The rapid response team of the National Capital District (NCD) is conducting thorough case investigation, contact tracing and testing of contacts, in collaboration with the teams from the Health Department, St John Ambulance and the World Health Organisation (WHO). As of July 20, Papua New Guinea has 27 cases of Covid-19, three cases have recently been identified in NCD and are in isolation. David Manning says the sharp increase in the number of positive cases within the last week is a cause for serious worry and must not be taken lightly.[1]


National Pandemic Controller David Manning has announced nine new measures in response to the surge of Covid-19 cases in Port Moresby. Some of them are: closure of venues and clubs, ban on gatherings over 100 people, All markets to comply with social distancing requirements and safe and hygiene practices, religious activities to continue but to comply with health protocols.

High among these is the increased testing of citizens and tracing of contacts by the medical and health teams, with the involvement of police and the the army to police the implementation of measures put in place. He urged citizens to continue to adhere to the health and medical protocols especially wearing masks in public places and strict compliance to physical distancing and regular washing of hands.[2]


The Port Moresby General Hospital is scaling down its services due to Covid-19 cases being detected within its premises. The hospital chief executive officer Dr Paki Molumi said the hospital had gone into emergency mode.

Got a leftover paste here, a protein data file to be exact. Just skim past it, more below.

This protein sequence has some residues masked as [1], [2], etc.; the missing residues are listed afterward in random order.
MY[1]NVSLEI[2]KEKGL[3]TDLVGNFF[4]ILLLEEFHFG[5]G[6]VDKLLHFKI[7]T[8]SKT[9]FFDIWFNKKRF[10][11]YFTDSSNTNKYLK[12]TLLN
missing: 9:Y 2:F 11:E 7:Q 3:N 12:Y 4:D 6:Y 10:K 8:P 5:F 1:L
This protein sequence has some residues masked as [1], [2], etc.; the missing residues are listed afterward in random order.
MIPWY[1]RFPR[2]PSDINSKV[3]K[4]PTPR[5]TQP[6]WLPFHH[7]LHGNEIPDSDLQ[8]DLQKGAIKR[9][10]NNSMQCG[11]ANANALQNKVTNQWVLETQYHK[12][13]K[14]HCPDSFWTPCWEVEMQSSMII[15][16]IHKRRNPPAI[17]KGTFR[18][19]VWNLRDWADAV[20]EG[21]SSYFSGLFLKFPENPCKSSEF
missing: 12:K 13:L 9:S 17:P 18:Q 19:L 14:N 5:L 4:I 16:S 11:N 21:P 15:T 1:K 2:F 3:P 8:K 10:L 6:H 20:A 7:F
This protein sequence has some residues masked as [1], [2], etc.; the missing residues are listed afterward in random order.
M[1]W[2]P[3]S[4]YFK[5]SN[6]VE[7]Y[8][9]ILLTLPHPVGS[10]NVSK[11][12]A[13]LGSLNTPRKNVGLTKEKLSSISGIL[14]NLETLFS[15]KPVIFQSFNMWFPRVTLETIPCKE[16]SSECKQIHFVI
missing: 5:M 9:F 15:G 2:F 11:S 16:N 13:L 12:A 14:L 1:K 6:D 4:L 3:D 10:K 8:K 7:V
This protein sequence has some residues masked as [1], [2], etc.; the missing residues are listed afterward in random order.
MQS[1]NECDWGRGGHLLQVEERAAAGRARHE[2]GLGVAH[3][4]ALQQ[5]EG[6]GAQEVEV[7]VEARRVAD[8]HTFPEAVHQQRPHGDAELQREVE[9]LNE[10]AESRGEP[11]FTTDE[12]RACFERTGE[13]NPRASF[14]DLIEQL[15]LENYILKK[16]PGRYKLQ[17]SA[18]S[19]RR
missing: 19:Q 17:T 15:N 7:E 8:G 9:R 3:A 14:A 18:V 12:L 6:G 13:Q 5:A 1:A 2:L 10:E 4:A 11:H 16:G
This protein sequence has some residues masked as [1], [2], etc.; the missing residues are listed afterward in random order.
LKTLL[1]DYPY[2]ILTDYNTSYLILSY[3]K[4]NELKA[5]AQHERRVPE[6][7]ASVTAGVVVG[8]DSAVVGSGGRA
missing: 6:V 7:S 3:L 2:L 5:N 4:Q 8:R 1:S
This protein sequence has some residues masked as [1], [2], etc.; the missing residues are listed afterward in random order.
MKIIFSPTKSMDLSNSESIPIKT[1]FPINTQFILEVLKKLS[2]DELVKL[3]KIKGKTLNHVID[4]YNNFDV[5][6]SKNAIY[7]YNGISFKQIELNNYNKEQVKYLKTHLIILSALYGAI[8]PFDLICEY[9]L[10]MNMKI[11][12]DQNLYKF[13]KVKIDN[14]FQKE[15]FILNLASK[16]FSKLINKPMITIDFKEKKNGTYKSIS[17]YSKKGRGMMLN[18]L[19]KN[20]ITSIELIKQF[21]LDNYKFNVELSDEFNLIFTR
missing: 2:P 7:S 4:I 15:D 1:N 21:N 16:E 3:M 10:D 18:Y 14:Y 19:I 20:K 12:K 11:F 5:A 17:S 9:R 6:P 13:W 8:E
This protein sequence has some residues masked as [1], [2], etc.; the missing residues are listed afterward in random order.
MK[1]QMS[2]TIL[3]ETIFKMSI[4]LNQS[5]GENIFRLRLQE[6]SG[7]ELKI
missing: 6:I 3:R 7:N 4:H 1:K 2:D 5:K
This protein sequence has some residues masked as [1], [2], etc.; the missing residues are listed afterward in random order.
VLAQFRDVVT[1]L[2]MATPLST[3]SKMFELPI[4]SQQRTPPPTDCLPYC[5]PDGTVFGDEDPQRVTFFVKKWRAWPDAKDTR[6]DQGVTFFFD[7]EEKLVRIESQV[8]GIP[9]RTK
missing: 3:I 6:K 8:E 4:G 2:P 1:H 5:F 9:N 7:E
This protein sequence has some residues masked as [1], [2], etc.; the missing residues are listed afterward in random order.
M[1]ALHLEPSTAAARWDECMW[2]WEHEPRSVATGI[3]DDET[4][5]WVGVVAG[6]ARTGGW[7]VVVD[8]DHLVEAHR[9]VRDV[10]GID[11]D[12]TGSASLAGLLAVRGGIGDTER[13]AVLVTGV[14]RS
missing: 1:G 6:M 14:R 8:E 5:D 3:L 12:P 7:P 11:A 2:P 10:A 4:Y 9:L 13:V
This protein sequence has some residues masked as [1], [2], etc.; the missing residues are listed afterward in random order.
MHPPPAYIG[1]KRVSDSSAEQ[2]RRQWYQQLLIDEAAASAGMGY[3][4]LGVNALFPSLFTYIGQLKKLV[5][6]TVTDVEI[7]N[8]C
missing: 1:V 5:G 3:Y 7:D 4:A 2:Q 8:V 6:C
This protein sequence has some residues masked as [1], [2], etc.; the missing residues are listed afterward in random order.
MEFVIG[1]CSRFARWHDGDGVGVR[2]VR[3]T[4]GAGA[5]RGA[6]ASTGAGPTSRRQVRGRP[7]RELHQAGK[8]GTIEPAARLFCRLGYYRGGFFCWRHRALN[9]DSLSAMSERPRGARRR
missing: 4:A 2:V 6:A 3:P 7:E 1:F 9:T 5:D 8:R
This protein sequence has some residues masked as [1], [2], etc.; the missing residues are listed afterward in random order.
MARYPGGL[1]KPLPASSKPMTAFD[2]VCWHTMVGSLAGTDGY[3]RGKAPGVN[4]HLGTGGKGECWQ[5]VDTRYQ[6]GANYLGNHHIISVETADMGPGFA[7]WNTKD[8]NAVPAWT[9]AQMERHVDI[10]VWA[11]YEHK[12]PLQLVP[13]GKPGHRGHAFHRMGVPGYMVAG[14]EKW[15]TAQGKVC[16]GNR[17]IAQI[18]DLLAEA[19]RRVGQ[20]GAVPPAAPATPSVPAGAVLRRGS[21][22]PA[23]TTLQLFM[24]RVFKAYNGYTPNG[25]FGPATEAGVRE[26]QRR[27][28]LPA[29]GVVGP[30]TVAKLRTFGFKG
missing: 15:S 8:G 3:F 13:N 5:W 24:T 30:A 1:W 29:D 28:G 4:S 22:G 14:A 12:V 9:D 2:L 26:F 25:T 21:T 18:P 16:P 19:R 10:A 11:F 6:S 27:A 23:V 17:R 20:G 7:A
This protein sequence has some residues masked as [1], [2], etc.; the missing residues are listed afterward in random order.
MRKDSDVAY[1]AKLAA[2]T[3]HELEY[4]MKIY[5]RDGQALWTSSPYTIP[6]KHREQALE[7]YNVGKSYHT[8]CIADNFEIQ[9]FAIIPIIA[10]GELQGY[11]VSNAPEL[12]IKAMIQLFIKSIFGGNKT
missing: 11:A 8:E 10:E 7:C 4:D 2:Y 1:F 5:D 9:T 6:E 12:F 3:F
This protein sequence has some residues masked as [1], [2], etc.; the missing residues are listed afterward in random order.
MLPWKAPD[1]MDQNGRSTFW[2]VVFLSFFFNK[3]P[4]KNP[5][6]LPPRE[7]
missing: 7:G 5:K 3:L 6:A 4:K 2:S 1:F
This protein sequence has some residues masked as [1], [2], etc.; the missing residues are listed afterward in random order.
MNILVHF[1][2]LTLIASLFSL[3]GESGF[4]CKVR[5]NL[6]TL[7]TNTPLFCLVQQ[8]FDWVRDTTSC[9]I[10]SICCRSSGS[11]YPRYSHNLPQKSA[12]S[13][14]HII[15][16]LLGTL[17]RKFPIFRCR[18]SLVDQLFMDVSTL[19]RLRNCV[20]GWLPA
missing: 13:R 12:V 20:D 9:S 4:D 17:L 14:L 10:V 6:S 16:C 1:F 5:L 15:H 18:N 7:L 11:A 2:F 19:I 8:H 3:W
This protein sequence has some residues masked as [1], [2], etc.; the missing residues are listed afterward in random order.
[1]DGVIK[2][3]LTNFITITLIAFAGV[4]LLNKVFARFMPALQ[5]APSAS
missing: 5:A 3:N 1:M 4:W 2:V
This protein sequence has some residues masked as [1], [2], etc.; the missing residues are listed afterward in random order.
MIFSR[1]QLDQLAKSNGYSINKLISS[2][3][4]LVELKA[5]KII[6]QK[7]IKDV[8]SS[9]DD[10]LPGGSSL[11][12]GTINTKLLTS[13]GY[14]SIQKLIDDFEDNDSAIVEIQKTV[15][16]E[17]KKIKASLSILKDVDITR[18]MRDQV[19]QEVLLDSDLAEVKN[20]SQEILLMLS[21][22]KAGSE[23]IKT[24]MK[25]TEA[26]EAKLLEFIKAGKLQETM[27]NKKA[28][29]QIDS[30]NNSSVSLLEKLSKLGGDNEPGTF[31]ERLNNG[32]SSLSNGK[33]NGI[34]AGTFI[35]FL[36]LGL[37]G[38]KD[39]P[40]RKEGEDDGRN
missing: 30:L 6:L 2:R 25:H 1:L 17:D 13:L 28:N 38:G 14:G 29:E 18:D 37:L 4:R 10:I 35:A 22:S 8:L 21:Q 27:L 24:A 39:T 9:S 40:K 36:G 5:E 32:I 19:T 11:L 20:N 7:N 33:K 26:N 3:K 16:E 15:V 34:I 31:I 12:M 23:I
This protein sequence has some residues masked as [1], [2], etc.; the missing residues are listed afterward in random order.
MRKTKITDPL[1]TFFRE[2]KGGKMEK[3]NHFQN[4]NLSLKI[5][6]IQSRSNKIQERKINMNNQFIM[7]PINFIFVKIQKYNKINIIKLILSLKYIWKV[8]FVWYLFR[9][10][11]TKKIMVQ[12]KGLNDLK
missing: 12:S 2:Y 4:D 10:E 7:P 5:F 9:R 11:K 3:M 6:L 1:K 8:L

The National Airports Corporation has been forced to reduce operational hours for all aerodromes due to the impact of Covid-19. This means airports will only open between the hours of 8am and 5pm every day. The new measures would come into effect from August 1.[3]


Papua New Guinea’s medical capacity is not able to handle the Covid-19 pandemic, but the government is trying its utmost best, Prime Minister James Marape said in a radio talkback show. Mr Marape said PNG only has 177 ICU beds nationwide, 40 or so ventilators and severe lack of masks. Mr Marape said the government tries to issue strict measures and directives to maintain the spread of Covid-19 in communities, centers and in the nation’s capital.[4]


The Molot health centre on Duke of York Island in Kokopo, East New Britain (ENB), will undergo a renovation costing K624,600. Kokopo MP Emil Tammur said the money would be drawn from the district services improvement programme fund. Molot health centre serves more than 9,000 people.[5]



Prime Minister announces 16th Covid-19 case

Manning: More Covid-19 cases a worrying trend



Airports authority scales down operational hours for all aerodromes